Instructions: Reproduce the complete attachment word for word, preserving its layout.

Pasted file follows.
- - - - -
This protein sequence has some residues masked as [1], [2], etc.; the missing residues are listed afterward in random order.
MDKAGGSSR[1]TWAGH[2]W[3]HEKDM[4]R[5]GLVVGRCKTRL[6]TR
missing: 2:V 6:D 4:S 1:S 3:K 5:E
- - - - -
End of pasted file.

This protein sequence has some residues masked as [1], [2], etc.; the missing residues are listed afterward in random order.
MDKAGGSSR[1]TWAGH[2]W[3]HEKDM[4]R[5]GLVVGRCKTRL[6]TR
missing: 2:V 6:D 4:S 1:S 3:K 5:E